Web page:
They gathered in the picturesque gardens of “Creative Alice” and they looked like a group of old friends gathering to tell stories about the “good old times” over tea and coffee.
But the members of the old Secure Toondah’s Invaluable Resources (STIR) committee did not come together to discuss the weather or the good old days….they came together to get down to business, again. They came together, determined as ever…to protect Toondah’s invaluable resources from the mega residential development now threatening Toondah Harbour.
STIR formed in 1988
The STIR get together was their first in about 28 years. In the shadow of the Raby Bay development the STIR members fought to stop the plans of Brisbane Shores Pty Ltd for a massive canal development that would have reclaimed 130 hectares of sea bed and pushed development 2 kilometers into Moreton Bay. The STIR team put together a petition of 12,000 people and the development was finally abandoned in 1989.
Today they are dismayed that the Government’s commitments in 1989 have been disregarded and that their work from years ago was being trashed. Attending the STIR get together were former Redland Shire Division 2 Councillor Frank Bradley, former senior citizen of the year (in 2010) Esme Whitby, and Brian and Sue Whitelaw. Friends and supporters also attended, with a view to carrying on the STIR legacy.
At the time, Local Member and then Minister for Justice, Paul Clauson conceded the project would be abandoned because, he said “it was unacceptable”.
In 1990, Darryl Briskey was elected to State Parliament and in his inaugural Parliamentary speech paid tribute to STIR, he said
We owe it to our children to protect and to learn to live in harmony with our environment. We must all work together to leave a better world for them.
For the members of STIR that was job done, until the new LNP Government acted to flout established planning laws and devised the Economic Development Act and its the crude development tools: Priority Development Areas (or PDAs). The Toondah PDA was planned for 800 residential apartments and a 300-400 berth marina. The return of the ALP to power in 2015 saw the number of planned residential apartments on reclaimed land in Moreton Bay grow to 3,600, combined with a 400 berth marina. The change in the scale of the development flies in the face of all public consultation.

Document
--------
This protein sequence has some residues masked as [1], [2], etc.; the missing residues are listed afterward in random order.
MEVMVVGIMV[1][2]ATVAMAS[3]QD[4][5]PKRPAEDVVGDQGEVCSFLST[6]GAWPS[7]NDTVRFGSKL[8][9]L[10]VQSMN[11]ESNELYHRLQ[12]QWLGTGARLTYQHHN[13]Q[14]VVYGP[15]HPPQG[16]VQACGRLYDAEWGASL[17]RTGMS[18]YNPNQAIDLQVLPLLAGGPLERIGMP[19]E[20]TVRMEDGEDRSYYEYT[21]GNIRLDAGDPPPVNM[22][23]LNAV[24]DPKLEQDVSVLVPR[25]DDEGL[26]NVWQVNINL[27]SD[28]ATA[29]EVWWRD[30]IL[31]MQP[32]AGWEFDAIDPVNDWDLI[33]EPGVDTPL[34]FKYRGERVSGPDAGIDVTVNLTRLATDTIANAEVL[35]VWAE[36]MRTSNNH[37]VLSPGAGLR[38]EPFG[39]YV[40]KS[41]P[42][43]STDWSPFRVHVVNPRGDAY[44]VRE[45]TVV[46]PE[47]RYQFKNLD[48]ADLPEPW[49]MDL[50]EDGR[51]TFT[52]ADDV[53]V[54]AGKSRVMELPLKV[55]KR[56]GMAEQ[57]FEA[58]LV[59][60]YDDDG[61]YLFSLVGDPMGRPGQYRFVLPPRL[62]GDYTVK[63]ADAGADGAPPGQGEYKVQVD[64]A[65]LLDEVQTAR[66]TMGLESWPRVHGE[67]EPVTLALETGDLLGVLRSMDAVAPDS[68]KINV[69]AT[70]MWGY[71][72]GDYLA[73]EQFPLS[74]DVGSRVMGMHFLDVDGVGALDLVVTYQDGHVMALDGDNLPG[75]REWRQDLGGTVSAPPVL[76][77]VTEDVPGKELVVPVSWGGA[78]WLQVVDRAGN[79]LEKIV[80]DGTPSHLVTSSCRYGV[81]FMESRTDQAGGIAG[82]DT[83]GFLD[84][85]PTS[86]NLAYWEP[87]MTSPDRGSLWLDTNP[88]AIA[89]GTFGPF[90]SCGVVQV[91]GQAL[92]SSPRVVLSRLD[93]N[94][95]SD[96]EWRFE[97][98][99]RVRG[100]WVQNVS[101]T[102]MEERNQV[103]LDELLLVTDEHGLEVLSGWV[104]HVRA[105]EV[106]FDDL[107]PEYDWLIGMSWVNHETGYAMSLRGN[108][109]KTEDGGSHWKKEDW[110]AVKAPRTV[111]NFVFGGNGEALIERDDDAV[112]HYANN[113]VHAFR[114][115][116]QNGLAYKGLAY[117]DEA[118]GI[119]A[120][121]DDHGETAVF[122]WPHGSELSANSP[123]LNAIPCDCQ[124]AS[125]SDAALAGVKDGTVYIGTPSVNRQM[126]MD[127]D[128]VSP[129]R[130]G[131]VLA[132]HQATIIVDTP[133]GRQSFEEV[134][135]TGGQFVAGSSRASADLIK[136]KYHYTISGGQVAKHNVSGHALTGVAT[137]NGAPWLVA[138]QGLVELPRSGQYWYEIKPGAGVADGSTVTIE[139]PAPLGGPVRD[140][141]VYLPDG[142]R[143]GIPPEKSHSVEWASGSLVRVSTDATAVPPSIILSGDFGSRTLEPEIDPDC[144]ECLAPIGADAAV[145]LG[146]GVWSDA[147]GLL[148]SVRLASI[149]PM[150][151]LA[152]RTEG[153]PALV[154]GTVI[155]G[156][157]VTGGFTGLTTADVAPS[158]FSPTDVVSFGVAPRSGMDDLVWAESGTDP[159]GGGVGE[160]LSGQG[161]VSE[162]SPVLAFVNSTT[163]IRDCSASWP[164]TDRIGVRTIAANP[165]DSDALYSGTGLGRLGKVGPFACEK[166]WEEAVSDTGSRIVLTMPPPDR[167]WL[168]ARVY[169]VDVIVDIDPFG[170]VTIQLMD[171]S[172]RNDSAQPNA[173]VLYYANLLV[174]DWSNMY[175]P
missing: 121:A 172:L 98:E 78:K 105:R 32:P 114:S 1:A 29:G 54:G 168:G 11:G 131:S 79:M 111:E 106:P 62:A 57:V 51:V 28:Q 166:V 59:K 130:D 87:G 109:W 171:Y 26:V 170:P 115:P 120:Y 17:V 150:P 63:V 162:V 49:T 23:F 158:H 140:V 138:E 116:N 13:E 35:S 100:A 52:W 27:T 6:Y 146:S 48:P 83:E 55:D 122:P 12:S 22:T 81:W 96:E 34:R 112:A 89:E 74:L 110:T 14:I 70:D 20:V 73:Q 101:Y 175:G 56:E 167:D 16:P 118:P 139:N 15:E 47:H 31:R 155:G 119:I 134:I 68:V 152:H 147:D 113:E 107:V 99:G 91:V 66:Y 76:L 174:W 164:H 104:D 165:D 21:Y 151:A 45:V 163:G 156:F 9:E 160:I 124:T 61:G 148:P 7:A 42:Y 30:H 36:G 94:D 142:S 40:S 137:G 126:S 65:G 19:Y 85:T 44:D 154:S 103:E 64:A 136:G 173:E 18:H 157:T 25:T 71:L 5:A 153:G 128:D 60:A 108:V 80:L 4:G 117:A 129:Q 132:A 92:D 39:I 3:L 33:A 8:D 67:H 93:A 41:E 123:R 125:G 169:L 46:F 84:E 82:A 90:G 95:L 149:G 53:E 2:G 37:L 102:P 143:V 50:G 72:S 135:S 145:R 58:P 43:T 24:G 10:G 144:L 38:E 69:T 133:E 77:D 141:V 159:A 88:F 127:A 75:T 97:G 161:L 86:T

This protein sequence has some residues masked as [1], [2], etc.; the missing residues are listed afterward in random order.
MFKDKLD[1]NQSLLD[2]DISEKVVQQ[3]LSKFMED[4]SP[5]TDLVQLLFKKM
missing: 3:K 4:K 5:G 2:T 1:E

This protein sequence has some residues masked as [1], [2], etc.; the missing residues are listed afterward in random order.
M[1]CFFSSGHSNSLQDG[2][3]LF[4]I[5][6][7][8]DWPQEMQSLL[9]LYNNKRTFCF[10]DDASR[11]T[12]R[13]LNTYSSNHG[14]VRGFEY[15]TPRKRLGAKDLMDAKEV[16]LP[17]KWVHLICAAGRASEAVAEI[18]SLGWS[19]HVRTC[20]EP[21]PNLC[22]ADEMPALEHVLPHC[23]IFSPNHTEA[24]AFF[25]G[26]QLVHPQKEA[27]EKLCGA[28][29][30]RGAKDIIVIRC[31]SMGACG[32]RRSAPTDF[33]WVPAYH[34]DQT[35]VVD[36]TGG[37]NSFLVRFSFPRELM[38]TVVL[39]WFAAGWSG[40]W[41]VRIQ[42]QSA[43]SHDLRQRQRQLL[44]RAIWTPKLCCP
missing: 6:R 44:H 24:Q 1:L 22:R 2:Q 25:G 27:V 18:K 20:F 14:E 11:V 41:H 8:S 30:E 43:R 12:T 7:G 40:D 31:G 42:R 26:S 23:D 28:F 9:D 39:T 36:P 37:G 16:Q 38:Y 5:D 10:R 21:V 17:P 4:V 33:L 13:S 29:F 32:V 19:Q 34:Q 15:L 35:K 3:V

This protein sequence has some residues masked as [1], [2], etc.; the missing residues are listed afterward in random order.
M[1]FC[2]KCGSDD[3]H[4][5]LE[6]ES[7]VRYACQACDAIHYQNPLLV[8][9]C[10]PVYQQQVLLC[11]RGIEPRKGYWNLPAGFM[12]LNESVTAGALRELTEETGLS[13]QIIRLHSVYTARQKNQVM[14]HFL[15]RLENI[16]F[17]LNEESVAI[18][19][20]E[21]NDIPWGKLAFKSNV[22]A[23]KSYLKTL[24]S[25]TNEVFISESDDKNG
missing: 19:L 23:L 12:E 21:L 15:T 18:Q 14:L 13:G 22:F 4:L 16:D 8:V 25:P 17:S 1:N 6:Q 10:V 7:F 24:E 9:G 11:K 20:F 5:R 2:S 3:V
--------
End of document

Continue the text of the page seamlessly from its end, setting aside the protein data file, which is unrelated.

STIR meets again
The view of the STIR members is that the Walker Corporation’s plans for Toondah are no better than that proposed by Brisbane Shores in the late 1980’s.
STIR member, Sue Whitelaw asked why plans for a massive Toondah development have come back again after State Government assurances in 1989? Do Government assurances mean nothing?
She concluded “Toondah is being threatened as an environmental disaster…again”
Frank Bradley, former Councillor for Division 2, and previously a professional fisherman, said that at the time of STIR he was very concerned at the loss of mangroves and impacts on fish stocks. This week he said “I am concerned again, and that if dredging proceeds the silt plumes and acid sulphate soils will likely destroy the marine life in the bay, including the corals.
More broadly, he is well aware of the refuge that koalas take in the coastal strip that follows the Eddie Santaguliana walkway. And he went on to say, “the worse thing Council is doing is the way they are treating the koalas.
Well known, and long term Cleveland resident, Esme Whitby said “the proposal is wrong, very wrong. High rise buildings, marina and the impacts on Cassim Island and GJ Walter Park are wrong. STIR is still here, and will be making our views known.